Prioritising your people in the new world of work

Terri Moloney, senior director, employee success at Salesforce, shares the importance of ensuring digital tools become connectors rather than barriers and leave no one behind in the new era of hybrid working

You don’t need to be online from 9am to 5pm to support your customers. Work has shifted from a place you go, to what you do. Today every company must create its own digital HQ which connects its employees, customers, and partners, allowing them to thrive in a work-from-anywhere world.

The beauty of this for us at Salesforce has been empowering our teams to adapt their work around their lives. That could be parents wanting to log on after doing the school run, encouraging colleagues to take a longer afternoon break to re-energise, or generally letting both early birds and night owls work when they feel most productive.

Yet while we want to make it as easy as possible for people to work in an environment that’s best for them, the last thing we want to do is inadvertently exclude people by taking a remote-only approach to work. We don’t want to make barriers out of the digital tools that are meant to be liberating.

For example, across the generations we have in our workforce, we’re seeing a different approach to this new way of working. Some of our more tenured, experienced team members are comfortable spending less time in the office, because they already know their way around the organisation. 

Our early career talent, on the other hand, are gravitating more towards the office, drawn to the social and collaborative aspect of work. They’re here for the community and the camaraderie, and for those whose home environment may not be conducive to focused work, a place where they can get in the zone. So with these two extremes of the hybrid work spectrum, we want to find the right balance.

We value that interaction between early career and experienced talent. We want our early career talent to learn from those who are more experienced. It’s important then, that we create a new way of working that prioritises coming together for collaboration, learning, engagement and culture building, on both a professional and social level.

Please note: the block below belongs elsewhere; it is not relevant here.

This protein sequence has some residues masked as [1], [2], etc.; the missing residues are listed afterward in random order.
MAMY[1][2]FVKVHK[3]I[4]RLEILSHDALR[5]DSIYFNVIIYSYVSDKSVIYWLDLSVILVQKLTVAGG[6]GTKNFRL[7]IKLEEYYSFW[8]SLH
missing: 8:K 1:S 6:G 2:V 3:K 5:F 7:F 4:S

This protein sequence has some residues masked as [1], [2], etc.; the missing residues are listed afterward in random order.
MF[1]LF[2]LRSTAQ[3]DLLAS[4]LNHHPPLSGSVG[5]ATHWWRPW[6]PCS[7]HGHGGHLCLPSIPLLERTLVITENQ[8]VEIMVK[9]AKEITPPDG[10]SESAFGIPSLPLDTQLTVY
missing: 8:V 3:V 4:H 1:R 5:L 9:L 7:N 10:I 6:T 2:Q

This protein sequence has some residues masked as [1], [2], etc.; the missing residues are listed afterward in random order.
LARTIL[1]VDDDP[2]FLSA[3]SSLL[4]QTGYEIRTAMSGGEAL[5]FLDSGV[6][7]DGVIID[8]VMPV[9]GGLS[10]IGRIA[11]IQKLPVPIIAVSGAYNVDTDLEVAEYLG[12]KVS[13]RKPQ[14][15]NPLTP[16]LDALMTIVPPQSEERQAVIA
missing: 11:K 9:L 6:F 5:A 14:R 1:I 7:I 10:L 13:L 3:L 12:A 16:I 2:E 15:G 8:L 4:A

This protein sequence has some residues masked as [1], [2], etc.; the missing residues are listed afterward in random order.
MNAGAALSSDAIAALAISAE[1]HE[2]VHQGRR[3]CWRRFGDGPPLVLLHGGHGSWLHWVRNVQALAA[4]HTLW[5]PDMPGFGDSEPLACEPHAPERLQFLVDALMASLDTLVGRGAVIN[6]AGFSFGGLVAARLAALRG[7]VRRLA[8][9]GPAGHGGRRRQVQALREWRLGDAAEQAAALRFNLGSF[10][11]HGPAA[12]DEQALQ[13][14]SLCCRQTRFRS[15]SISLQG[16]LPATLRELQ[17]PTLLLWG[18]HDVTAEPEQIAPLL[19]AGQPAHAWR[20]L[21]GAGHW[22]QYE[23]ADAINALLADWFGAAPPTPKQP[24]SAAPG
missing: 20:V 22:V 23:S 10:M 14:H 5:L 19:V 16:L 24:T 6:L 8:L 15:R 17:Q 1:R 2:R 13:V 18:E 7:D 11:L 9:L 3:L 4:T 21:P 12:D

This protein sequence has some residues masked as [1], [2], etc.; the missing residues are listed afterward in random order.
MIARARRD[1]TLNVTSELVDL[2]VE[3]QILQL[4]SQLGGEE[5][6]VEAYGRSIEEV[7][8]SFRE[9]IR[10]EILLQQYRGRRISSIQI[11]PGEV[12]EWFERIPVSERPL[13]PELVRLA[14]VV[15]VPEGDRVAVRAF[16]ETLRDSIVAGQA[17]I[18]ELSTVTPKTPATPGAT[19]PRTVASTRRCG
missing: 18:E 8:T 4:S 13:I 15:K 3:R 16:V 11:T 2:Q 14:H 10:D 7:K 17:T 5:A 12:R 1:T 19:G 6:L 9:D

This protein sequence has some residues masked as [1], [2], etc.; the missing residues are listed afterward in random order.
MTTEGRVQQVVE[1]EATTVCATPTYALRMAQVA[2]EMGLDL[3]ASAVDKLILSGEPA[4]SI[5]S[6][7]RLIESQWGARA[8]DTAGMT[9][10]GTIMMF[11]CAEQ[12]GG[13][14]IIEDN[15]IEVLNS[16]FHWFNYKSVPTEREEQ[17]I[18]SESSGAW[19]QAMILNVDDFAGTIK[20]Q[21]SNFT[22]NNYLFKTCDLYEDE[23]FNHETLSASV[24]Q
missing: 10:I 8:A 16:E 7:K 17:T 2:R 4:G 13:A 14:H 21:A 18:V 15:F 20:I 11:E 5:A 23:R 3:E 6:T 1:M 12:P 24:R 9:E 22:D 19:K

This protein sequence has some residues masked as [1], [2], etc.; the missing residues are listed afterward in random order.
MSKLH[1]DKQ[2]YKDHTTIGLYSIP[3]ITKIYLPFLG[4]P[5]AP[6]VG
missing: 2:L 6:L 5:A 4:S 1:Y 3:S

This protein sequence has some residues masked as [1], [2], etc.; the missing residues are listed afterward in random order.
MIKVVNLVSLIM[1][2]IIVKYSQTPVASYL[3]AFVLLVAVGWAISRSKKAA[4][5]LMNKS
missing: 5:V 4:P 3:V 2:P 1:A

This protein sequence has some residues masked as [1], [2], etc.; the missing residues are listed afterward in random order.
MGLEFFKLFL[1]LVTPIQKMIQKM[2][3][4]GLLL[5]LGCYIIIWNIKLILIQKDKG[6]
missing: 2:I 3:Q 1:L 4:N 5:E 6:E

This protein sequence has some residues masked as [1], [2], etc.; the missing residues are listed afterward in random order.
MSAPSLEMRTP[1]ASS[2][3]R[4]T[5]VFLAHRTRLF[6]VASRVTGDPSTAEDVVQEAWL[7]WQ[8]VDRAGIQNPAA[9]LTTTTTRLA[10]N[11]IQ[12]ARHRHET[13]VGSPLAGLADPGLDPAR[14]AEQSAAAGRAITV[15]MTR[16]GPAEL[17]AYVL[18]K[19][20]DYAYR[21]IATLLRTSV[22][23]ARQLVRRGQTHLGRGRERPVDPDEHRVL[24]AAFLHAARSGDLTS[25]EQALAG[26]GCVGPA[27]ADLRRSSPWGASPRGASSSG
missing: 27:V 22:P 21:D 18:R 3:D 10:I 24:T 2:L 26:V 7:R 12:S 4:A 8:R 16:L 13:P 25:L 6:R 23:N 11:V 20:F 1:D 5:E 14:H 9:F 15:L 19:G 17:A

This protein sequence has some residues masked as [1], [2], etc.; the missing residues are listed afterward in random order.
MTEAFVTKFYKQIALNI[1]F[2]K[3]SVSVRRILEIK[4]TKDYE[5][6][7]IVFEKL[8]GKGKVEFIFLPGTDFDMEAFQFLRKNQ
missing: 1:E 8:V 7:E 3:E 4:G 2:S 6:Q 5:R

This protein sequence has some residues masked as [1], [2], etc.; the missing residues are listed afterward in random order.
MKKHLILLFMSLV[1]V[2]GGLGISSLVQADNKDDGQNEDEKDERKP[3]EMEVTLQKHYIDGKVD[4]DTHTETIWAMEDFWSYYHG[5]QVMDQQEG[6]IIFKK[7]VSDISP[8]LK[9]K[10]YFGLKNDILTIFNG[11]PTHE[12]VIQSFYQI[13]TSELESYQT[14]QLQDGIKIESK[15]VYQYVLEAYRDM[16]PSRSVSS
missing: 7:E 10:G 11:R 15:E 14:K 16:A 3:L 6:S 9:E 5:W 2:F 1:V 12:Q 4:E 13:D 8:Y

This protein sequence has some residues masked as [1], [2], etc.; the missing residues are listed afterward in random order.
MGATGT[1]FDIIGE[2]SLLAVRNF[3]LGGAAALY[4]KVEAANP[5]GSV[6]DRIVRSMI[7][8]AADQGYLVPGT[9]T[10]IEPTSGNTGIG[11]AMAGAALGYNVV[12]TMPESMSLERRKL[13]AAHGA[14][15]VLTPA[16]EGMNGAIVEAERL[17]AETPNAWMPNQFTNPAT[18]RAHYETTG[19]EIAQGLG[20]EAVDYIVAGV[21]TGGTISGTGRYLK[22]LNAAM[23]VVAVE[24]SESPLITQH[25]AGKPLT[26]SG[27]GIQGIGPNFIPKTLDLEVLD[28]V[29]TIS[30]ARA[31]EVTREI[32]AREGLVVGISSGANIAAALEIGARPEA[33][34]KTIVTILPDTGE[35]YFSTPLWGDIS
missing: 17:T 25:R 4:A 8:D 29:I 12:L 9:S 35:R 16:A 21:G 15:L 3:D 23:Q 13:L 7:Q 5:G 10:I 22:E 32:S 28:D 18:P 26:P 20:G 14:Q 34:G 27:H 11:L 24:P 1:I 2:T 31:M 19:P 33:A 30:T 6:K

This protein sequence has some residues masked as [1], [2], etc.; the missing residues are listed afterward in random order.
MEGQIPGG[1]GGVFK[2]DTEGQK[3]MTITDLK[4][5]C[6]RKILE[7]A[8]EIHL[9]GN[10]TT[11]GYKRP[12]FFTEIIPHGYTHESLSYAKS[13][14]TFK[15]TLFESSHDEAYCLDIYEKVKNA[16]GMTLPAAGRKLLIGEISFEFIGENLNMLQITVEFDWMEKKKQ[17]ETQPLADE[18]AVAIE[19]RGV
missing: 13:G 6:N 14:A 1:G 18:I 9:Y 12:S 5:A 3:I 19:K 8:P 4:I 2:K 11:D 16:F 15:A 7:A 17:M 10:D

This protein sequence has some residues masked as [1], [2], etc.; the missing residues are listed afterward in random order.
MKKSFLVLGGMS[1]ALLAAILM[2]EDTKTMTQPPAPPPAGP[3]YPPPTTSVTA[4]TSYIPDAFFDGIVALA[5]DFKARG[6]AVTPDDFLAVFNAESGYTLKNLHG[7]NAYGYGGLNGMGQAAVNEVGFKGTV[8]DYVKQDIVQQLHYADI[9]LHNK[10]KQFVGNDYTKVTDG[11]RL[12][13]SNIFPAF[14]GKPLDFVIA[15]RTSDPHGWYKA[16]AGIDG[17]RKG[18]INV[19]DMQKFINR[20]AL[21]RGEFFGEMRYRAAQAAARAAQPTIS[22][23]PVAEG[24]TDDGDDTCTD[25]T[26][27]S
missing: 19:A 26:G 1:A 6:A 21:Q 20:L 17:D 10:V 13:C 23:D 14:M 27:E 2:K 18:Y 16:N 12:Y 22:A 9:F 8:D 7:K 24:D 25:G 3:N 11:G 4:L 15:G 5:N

We’ve asked our teams to think about when we should come together, and for what purpose? As we think about the type of events we want to engage our community in, the milestones we want to celebrate, and how we can unleash our best creative and strategic thinking, we will be looking to engage both physically and digitally in a much more purposeful, dynamic way. This way, both our junior and senior teams can get the most out of the times they work together.

How we support our managers in helping deliver this will be crucial. We acknowledge that this is going to require them to develop very different skill sets. Their job traditionally has been about driving productivity and employee engagement, but it’s been simpler when people have been all together in the same place. 

Our mid-level managers in particular are the core people who are influencing our workforce across the world, and helping us act in a much more empathy-driven way to prioritise people rather than process. We will be thinking carefully about how we drive that further in an environment where it takes a more considered effort to create transparency in your relationships and interactions. Equally, we will need to address how we build trust in geographically dispersed teams, and how we strengthen the employee/manager relationship in that context – especially for those where remote working could cause them to withdraw socially from their peers. 

Building psychological safety is much harder through a screen, but it’s our goal to do that by giving everybody the digital skills that will actually help them engage better and more productively, even if it does look different now. We want to capitalise on the opportunity to upskill all our demographics, to make sure nobody gets left behind. For example, we want to approach job descriptions and career pathways in terms of what roles need as a whole from an attributes perspective, versus a more black and white list of skills and qualifications. The more qualifications you add to a role, the smaller the talent pool you have access to.

We are focusing on how we give people skills that they can actually use to advance themselves in the workforce, like critical thinking and analytical skills. It’s why we launched Trailhead, our free online learning platform to empower anyone from any walk of life, including our employees to skill up for the jobs of the future. With Trailhead, you can learn in-demand skills, earn resume-worthy credentials, and connect with a community of Trailblazers for mentorship and employment opportunities.  If people can feel confident in their ability to learn, they won’t be afraid to try something new.

At Salesforce, it really is about trying to raise awareness of opportunities that exist in the company, for a whole variety of people. That’s what we feel will bridge any barriers across our flexible teams. Upskilling people from within, rather than expecting them to come to us with a raft of certifications under their belt already, is also how we plan to continually diversify the talent coming into our business and growing within it at all levels.

Demystifying digital and technology will be key to how we keep our people connected, and make our new way of working inclusive and accessible for everybody, regardless of their work preference or skillset. That’s top of the agenda for me as we move into 2022.

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